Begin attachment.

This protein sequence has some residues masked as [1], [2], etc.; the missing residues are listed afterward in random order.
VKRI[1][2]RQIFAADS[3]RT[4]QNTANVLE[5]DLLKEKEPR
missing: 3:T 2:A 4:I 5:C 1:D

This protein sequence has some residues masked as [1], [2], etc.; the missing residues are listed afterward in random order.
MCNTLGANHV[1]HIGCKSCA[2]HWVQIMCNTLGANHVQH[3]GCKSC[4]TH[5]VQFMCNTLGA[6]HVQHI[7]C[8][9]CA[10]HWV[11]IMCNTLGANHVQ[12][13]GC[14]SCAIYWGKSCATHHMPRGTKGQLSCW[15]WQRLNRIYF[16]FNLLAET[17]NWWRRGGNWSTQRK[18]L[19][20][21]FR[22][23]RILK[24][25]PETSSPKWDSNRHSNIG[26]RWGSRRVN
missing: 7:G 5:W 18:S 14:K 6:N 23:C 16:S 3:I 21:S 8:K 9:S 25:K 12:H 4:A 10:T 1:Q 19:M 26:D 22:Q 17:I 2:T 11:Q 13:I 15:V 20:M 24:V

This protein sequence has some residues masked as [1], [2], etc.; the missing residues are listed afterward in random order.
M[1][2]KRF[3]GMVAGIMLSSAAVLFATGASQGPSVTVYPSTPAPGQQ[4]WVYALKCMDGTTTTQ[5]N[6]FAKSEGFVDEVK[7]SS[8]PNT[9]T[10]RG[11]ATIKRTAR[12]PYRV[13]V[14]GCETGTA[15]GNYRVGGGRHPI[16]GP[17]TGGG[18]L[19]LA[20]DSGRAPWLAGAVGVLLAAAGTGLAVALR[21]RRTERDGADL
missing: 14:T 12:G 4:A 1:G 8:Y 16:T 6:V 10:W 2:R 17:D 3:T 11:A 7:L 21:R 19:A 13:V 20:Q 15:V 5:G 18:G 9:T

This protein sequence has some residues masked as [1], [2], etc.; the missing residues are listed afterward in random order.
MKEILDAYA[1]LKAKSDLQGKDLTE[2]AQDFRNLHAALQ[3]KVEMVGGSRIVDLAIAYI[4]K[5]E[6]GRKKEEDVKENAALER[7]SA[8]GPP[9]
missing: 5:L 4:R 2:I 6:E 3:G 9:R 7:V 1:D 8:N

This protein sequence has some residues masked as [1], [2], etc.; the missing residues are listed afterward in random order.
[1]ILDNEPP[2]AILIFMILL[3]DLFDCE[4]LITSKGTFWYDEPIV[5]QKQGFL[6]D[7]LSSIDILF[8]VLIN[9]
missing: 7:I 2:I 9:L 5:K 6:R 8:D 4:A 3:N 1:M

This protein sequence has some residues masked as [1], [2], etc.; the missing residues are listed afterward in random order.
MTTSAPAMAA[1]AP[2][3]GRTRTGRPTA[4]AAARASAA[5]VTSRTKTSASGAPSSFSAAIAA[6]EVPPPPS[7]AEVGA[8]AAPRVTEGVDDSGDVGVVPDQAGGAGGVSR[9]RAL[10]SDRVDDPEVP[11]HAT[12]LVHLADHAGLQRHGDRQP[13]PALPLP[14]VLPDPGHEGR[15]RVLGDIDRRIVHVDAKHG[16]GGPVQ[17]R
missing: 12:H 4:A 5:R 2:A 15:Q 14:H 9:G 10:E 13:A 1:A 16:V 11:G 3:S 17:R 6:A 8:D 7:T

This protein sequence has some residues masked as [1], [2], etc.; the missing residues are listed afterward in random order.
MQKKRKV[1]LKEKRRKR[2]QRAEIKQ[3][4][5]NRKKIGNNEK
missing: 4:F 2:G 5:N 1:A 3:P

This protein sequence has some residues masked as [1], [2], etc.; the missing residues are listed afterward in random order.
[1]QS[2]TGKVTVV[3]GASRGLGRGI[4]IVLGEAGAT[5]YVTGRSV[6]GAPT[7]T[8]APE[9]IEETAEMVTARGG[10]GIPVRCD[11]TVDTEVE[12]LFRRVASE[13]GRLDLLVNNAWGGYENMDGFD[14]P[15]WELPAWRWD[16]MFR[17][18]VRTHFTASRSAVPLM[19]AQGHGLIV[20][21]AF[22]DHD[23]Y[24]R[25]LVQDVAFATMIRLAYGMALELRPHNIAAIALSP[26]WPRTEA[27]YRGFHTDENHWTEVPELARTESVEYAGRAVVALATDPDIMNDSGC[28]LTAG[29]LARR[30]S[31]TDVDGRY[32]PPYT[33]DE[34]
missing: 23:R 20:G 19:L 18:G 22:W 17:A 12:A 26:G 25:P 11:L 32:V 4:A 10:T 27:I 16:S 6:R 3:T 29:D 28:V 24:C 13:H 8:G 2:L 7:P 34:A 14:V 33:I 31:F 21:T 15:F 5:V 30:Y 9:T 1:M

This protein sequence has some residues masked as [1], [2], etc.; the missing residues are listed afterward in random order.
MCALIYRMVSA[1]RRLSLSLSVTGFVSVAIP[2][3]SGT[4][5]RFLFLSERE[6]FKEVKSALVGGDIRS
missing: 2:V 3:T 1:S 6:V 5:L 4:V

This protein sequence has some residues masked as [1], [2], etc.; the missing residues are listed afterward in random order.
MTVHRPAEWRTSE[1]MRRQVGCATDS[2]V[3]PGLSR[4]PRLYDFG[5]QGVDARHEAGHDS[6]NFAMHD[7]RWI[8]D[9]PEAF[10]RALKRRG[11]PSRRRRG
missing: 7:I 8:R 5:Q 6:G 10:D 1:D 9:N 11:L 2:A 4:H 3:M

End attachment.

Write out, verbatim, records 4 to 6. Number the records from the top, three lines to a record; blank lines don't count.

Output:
This protein sequence has some residues masked as [1], [2], etc.; the missing residues are listed afterward in random order.
MKEILDAYA[1]LKAKSDLQGKDLTE[2]AQDFRNLHAALQ[3]KVEMVGGSRIVDLAIAYI[4]K[5]E[6]GRKKEEDVKENAALER[7]SA[8]GPP[9]
missing: 5:L 4:R 2:I 6:E 3:G 9:R 7:V 1:D 8:N

This protein sequence has some residues masked as [1], [2], etc.; the missing residues are listed afterward in random order.
[1]ILDNEPP[2]AILIFMILL[3]DLFDCE[4]LITSKGTFWYDEPIV[5]QKQGFL[6]D[7]LSSIDILF[8]VLIN[9]
missing: 7:I 2:I 9:L 5:K 6:R 8:D 4:A 3:N 1:M

This protein sequence has some residues masked as [1], [2], etc.; the missing residues are listed afterward in random order.
MTTSAPAMAA[1]AP[2][3]GRTRTGRPTA[4]AAARASAA[5]VTSRTKTSASGAPSSFSAAIAA[6]EVPPPPS[7]AEVGA[8]AAPRVTEGVDDSGDVGVVPDQAGGAGGVSR[9]RAL[10]SDRVDDPEVP[11]HAT[12]LVHLADHAGLQRHGDRQP[13]PALPLP[14]VLPDPGHEGR[15]RVLGDIDRRIVHVDAKHG[16]GGPVQ[17]R
missing: 12:H 4:A 5:R 2:A 15:Q 14:H 9:G 10:E 13:A 1:A 16:V 11:G 3:S 17:R 6:A 8:D 7:T